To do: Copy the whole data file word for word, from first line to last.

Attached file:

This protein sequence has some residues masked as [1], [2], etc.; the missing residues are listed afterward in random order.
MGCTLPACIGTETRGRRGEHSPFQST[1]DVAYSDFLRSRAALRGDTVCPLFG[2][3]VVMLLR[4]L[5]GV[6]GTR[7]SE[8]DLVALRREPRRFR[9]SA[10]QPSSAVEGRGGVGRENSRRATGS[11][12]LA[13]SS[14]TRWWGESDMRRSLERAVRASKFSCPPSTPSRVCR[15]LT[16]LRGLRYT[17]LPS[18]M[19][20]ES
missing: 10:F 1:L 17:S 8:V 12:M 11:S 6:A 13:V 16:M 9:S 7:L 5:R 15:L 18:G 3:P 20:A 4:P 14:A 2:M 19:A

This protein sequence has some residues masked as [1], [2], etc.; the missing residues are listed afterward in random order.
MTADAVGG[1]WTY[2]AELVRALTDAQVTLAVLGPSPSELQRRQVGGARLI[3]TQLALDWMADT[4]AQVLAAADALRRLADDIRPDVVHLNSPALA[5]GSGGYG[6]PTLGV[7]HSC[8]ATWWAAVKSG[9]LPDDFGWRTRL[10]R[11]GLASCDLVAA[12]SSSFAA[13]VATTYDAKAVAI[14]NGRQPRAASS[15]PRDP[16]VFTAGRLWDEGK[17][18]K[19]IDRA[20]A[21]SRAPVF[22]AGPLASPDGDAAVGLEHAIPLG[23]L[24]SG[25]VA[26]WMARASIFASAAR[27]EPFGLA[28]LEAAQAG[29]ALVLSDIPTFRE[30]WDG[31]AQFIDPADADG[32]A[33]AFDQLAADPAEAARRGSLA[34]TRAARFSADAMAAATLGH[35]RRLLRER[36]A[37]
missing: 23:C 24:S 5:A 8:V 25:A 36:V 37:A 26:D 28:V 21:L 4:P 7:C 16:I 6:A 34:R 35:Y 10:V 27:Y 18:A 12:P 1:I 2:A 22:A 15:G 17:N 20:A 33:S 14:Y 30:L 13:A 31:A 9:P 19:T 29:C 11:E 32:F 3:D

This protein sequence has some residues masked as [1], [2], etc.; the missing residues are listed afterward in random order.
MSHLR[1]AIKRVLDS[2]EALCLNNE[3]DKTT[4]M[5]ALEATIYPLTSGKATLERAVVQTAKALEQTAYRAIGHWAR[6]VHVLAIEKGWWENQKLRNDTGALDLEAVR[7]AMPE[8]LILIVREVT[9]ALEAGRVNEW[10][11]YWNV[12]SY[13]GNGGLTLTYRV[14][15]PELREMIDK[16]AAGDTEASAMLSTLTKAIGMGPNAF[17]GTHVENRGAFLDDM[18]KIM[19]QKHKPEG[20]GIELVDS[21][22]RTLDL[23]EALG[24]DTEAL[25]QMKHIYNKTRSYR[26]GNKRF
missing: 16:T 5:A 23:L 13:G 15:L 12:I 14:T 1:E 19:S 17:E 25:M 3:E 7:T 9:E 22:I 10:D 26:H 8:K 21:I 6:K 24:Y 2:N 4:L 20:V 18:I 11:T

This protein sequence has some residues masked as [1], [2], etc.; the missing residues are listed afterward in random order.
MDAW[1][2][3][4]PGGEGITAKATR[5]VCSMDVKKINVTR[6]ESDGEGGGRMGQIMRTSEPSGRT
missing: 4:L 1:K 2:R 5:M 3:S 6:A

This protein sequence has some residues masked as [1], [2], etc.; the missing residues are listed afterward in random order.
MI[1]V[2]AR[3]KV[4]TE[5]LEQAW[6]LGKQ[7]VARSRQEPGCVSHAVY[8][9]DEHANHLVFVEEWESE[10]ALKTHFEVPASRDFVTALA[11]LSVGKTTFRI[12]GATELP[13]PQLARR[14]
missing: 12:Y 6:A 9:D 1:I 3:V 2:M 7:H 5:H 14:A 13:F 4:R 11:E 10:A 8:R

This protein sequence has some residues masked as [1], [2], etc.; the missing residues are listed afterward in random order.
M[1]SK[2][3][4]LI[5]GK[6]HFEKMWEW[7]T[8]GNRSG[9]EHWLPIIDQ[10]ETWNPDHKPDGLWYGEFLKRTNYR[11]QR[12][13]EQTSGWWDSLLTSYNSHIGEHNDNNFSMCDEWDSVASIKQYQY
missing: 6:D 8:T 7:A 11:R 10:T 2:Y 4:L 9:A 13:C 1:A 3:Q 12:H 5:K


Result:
This protein sequence has some residues masked as [1], [2], etc.; the missing residues are listed afterward in random order.
MGCTLPACIGTETRGRRGEHSPFQST[1]DVAYSDFLRSRAALRGDTVCPLFG[2][3]VVMLLR[4]L[5]GV[6]GTR[7]SE[8]DLVALRREPRRFR[9]SA[10]QPSSAVEGRGGVGRENSRRATGS[11][12]LA[13]SS[14]TRWWGESDMRRSLERAVRASKFSCPPSTPSRVCR[15]LT[16]LRGLRYT[17]LPS[18]M[19][20]ES
missing: 10:F 1:L 17:S 8:V 12:M 11:S 6:A 13:V 16:M 9:S 7:L 5:R 15:L 18:G 3:P 20:A 4:P 14:A 2:M 19:A

This protein sequence has some residues masked as [1], [2], etc.; the missing residues are listed afterward in random order.
MTADAVGG[1]WTY[2]AELVRALTDAQVTLAVLGPSPSELQRRQVGGARLI[3]TQLALDWMADT[4]AQVLAAADALRRLADDIRPDVVHLNSPALA[5]GSGGYG[6]PTLGV[7]HSC[8]ATWWAAVKSG[9]LPDDFGWRTRL[10]R[11]GLASCDLVAA[12]SSSFAA[13]VATTYDAKAVAI[14]NGRQPRAASS[15]PRDP[16]VFTAGRLWDEGK[17][18]K[19]IDRA[20]A[21]SRAPVF[22]AGPLASPDGDAAVGLEHAIPLG[23]L[24]SG[25]VA[26]WMARASIFASAAR[27]EPFGLA[28]LEAAQAG[29]ALVLSDIPTFRE[30]WDG[31]AQFIDPADADG[32]A[33]AFDQLAADPAEAARRGSLA[34]TRAARFSADAMAAATLGH[35]RRLLRER[36]A[37]
missing: 23:C 24:S 5:A 8:V 25:A 36:V 37:A 26:D 28:V 21:L 4:P 7:C 16:I 6:A 34:R 35:Y 10:V 27:Y 18:A 12:P 1:I 2:A 22:A 15:G 17:N 20:A 33:S 14:Y 30:L 13:A 31:A 9:P 19:T 29:C 11:E 32:F 3:D

This protein sequence has some residues masked as [1], [2], etc.; the missing residues are listed afterward in random order.
MSHLR[1]AIKRVLDS[2]EALCLNNE[3]DKTT[4]M[5]ALEATIYPLTSGKATLERAVVQTAKALEQTAYRAIGHWAR[6]VHVLAIEKGWWENQKLRNDTGALDLEAVR[7]AMPE[8]LILIVREVT[9]ALEAGRVNEW[10][11]YWNV[12]SY[13]GNGGLTLTYRV[14][15]PELREMIDK[16]AAGDTEASAMLSTLTKAIGMGPNAF[17]GTHVENRGAFLDDM[18]KIM[19]QKHKPEG[20]GIELVDS[21][22]RTLDL[23]EALG[24]DTEAL[25]QMKHIYNKTRSYR[26]GNKRF
missing: 16:T 5:A 23:L 13:G 15:L 12:I 14:T 1:E 19:S 17:E 25:M 3:E 7:T 9:E 22:I 10:D 26:H 8:K 21:I 6:K 24:Y 2:N 4:L 20:V 18:I 11:T

This protein sequence has some residues masked as [1], [2], etc.; the missing residues are listed afterward in random order.
MDAW[1][2][3][4]PGGEGITAKATR[5]VCSMDVKKINVTR[6]ESDGEGGGRMGQIMRTSEPSGRT
missing: 4:L 1:K 2:R 5:M 3:S 6:A

This protein sequence has some residues masked as [1], [2], etc.; the missing residues are listed afterward in random order.
MI[1]V[2]AR[3]KV[4]TE[5]LEQAW[6]LGKQ[7]VARSRQEPGCVSHAVY[8][9]DEHANHLVFVEEWESE[10]ALKTHFEVPASRDFVTALA[11]LSVGKTTFRI[12]GATELP[13]PQLARR[14]
missing: 12:Y 6:A 9:D 1:I 3:V 2:M 7:H 5:H 14:A 13:F 4:R 11:E 10:A 8:R

This protein sequence has some residues masked as [1], [2], etc.; the missing residues are listed afterward in random order.
M[1]SK[2][3][4]LI[5]GK[6]HFEKMWEW[7]T[8]GNRSG[9]EHWLPIIDQ[10]ETWNPDHKPDGLWYGEFLKRTNYR[11]QR[12][13]EQTSGWWDSLLTSYNSHIGEHNDNNFSMCDEWDSVASIKQYQY
missing: 6:D 8:T 7:A 11:R 10:T 2:Y 4:L 9:A 13:C 1:A 3:Q 12:H 5:K